Strategy is based on predictions, and I made an erroneous one when I wrote my book HR Strategy back in 2002. It wasn’t anything I said about HR, or about it earning its place in the boardroom – it was my stupid assumption that the other board members actually knew what they were doing.
Fortunately, I now have a second chance to put this right by writing a second edition of the book, which has made me reflect on how the whole landscape of general management, never mind HR, has changed in the past seven years.
General Motor’s (GM) demise, for example, is not just another failure of a once illustrious corporation.
The long-term effects of GM’s poor industrial relations strategy can now be seen in all their inglorious detail. GM cannot make cars at a profit in the US because it bought industrial ‘peace’ with pay rates, healthcare and pension benefits that the firm could never strategically afford. The firm’s death throes signal the end of the ‘western’ management model as we know it.
But don’t think this is just a US management problem, because public sector HR directors in the UK, for example, have a similar disaster brewing, but on a much greater scale: unfunded pensions. Issues this big can only be resolved through a well-conceived HR strategy that completely overhauls the fundamental basis on which public servants are employed. Of course this requires boards with guts, as well as brains.
As one door closes, another opens, and the most exciting development since 2002 – human capital management (HCM) – is likely to be back on the government’s ‘to do’ list. HCM is about reporting on the whole organisation, not just the financials. These ‘intangibles’ matter, and there is none more important than trust. It is on trust that confidence is built – look what happens to a global financial system when trust is lost.
HCM also highlights how management that does not invite honest feedback from their employees will not get the best value out of them. What civil servant, for example, will dare speak out when they fear losing such an attractive pension? Ill-conceived HR ‘strategies’ always produce perverse consequences.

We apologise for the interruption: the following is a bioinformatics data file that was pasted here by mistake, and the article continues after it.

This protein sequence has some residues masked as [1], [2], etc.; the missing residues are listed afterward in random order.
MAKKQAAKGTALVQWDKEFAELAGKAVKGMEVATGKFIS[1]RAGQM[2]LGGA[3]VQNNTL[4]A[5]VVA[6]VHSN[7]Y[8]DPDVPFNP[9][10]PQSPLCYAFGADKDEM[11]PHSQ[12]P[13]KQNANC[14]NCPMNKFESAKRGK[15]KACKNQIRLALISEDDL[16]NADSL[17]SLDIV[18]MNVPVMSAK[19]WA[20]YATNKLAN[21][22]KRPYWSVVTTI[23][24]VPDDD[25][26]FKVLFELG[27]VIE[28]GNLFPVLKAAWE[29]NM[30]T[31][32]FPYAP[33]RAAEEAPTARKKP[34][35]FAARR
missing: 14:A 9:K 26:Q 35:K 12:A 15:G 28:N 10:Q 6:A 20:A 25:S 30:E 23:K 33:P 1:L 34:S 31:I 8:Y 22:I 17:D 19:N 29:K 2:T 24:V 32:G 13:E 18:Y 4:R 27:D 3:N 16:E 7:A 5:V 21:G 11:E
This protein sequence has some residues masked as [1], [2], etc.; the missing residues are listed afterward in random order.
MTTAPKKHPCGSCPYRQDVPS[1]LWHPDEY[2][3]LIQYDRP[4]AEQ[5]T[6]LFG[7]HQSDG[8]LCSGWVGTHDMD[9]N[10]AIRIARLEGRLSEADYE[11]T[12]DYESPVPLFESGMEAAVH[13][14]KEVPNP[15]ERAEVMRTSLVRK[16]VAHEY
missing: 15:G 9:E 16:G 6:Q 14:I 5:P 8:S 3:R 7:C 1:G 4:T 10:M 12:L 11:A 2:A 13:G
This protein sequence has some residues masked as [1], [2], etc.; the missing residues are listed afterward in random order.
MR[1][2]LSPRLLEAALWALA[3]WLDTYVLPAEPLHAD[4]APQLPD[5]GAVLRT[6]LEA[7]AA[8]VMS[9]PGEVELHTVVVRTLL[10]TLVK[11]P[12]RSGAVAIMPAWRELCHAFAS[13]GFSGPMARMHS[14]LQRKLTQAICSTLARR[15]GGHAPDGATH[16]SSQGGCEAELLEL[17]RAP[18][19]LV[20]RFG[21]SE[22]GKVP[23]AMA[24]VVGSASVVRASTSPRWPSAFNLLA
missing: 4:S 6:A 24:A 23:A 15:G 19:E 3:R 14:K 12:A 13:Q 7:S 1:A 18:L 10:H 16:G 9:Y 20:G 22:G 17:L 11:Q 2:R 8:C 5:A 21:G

While times were good there was much gushing about employer branding, talent management and employee engagement, which is all starting to sound slightly anomalous now redundancies are widespread.
Perhaps the balance in the whole employer/employee relationship has been wrong. Will we now see a return to HR strategy predicated on a more honest notion that the world doesn’t owe any of us a living, that we have to earn our rewards and perhaps expect less in the way of entitlements? Having equal rights to a job does not create one.
Of course the other big question posed when large manufacturers, banks, regulators et al get things horribly wrong is: what does this tell us about all of the management development and leadership programmes we have been plying them with for so long? Who is going to dare break that model and offer something in its place? Will the new NHS leadership council – launched last month – actually produce any better leadership?
It might succeed if it sticks to the principle of evidence-based leadership. This is in keeping with the advent of evidence-based management, where the most interest, ironically enough, hails from the US. This will hold business leaders much more to account for results rather than strategic intentions and declarations. It is also particularly relevant in HR because the data normally collected (absence, recruitment, engagement) are mere trivia in ‘evidence’ terms when the name of the game is survival.
Similarly, growth in outsourcing, shared services and e-HR has offered little if any value in the wider scheme of things. HR directors who kidded themselves that efficient administration was strategic now have bigger fish to fry, such as renegotiating the whole employment proposition.
The best HR strategists are realists, so let’s get real. Rumours of the death of capitalism might be greatly exaggerated, but predictions about the fundamental changes required in HR management philosophy and practice are probably much nearer the mark.